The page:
Free access

Abstract

Recently Raulston (1) reported that photoperiod and nutrition were important in determining the earliness and no. of inflorescences in annual statice (Limonium sinuata L.). Our results, based on date of first visible flower stalk (flowering) (Table 1) are comparable to his findings. Plants under Long Day (LD = 16 hr) came into flower an average of 22 days earlier than under Short Day (SD = 8 hr) treatment. The time of appearance of the first visible flower stalk varied greatly depending upon the cultivar and the photoperiod. Under LD, ‘Iceberg’ and ‘Gold Coast’ flowered first (an average of 115 days) while ‘Blue Bonnet’ and ‘Midnight Blue’ flowered last (an average of 139-140 days). ‘Twilight Lavender’ and ‘American Beauty’ were intermediate (approx 126-128 days). The greatest influence of photoperiod, however, was on the % of plants flowering. An average of 98% of the plants flowered under LD while only 52% flowered under SD. Flowering in ‘Gold Coast’ and ‘Iceberg’ under SD was reduced by ca. 20% while ‘Blue Bonnet’ failed to flower (Table 1).

Open Access

Abstract

Comparative SO2 sensitivity was determined for red, pink, marble, and white cultivars of poinsettia, Euphorbia pulcherrima Willd. ex Klotzsch, belonging to 4 groups of sports: ‘Paul Mikkelsen’, ‘Annette Hegg’, ‘Eckespoint C-l’, and ‘Oakleaf’. Based on injury to the bracts, sports of the ‘Eckspoint C-l’ group were the most insensitive, whereas sports from the ‘Annette Hegg’ and ‘Paul Mikkelsen’ groups were the most sensitive. However, based on the number of leaves showing SO2 injury, sports from the ‘Oakleaf’ group were the most insensitive and those of the ‘Paul Mikkelsen’ group were the most sensitive. True leaves were generally much more sensitive to SO2 exposure than were corresponding bracts. There was no consistent relationship between bract color and extent of SO2 injury.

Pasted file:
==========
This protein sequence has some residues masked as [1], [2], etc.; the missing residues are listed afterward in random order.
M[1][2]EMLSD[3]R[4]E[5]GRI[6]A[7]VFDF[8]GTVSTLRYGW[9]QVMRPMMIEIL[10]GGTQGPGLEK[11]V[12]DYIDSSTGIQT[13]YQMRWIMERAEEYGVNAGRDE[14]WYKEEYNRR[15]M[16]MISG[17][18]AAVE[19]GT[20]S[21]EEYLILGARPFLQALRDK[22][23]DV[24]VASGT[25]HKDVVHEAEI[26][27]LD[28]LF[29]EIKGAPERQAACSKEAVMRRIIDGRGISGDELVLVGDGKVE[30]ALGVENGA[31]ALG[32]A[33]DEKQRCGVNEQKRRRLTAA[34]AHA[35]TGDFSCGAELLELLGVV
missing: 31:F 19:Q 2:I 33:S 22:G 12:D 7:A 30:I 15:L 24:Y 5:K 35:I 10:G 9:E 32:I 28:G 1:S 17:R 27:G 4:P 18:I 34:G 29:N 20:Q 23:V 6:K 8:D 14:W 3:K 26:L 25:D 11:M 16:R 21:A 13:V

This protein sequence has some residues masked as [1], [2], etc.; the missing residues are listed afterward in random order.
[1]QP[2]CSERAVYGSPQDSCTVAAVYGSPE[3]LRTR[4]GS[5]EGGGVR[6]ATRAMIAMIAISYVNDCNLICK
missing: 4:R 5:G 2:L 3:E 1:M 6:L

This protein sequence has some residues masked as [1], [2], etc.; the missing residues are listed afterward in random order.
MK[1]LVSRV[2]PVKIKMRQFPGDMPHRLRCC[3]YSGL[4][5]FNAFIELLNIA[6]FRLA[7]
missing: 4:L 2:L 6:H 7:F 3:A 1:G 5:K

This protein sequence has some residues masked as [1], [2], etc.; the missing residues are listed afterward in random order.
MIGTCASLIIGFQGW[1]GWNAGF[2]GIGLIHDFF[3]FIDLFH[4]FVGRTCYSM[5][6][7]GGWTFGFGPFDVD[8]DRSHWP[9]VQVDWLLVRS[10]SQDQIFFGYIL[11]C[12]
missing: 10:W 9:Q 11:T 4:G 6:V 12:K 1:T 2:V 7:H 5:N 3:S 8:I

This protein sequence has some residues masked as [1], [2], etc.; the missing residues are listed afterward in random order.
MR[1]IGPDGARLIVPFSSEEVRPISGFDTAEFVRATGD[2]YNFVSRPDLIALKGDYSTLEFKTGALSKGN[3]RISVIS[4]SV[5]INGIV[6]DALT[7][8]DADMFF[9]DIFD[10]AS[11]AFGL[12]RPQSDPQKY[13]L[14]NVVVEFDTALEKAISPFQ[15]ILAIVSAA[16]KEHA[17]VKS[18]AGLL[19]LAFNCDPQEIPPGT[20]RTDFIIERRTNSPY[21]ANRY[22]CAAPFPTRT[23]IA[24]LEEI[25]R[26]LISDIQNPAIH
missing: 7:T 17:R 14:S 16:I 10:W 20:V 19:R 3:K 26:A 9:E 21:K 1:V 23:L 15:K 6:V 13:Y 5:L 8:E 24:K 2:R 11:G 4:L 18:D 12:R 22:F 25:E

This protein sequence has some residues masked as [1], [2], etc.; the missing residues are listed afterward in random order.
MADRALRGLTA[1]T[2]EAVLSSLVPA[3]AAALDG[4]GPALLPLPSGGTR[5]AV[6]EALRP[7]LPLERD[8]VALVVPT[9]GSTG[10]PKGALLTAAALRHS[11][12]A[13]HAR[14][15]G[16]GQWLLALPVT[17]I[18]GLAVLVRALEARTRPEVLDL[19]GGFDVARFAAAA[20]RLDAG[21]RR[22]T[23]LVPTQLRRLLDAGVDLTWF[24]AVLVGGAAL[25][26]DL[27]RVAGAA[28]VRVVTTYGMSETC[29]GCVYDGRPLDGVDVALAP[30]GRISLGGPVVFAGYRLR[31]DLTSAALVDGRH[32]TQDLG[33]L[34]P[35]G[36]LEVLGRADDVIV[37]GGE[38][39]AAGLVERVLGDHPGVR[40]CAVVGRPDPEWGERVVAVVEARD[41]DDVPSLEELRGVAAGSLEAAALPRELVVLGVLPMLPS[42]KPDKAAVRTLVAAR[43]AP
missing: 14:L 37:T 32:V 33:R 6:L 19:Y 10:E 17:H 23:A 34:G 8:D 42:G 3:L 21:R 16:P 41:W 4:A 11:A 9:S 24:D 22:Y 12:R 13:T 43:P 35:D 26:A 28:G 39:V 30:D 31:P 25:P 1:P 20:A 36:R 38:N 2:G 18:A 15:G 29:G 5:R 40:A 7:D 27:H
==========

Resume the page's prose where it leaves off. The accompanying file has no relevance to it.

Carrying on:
Open Access

Abstract

The influence of 3 germination temperature (16/13°, 21/18°, and 27/24°C day/night) and 2 growing temp (24/16° and 26/24°C day/night) on flowering in 6 cultivars of annual statice (Limonium cv.) grown under long days was determined over a 24-week period. When grown at 24/16°C nearly all of the plants produced a visible flower stalk irrespective of the germination temp. Flowering percentages at 26/24°C varied greatly, depending upon the cultivar and the germination temp. When grown at a temp of 26/24°C, the percentage of ‘Blue Bonnet’ flowering was low regardless of the germination temp. However, the percentage of ‘Midnight Blue’, ‘Iceberg’, and ‘Twilight Lavender’ plants flowering at a growing temp of 26/24°C was higher following germ temp of 16/13° or 21/18°C. ‘Gold Coast’ flowered irrespective of temp treatment. Except for ‘Gold Coast’, plants grown at 24/16°C generally had the earliest and greatest number of mature flower stalks, and the highest flower stage. Thus, growing temp appears to be the chief determinant of flowering in annual statice.

Open Access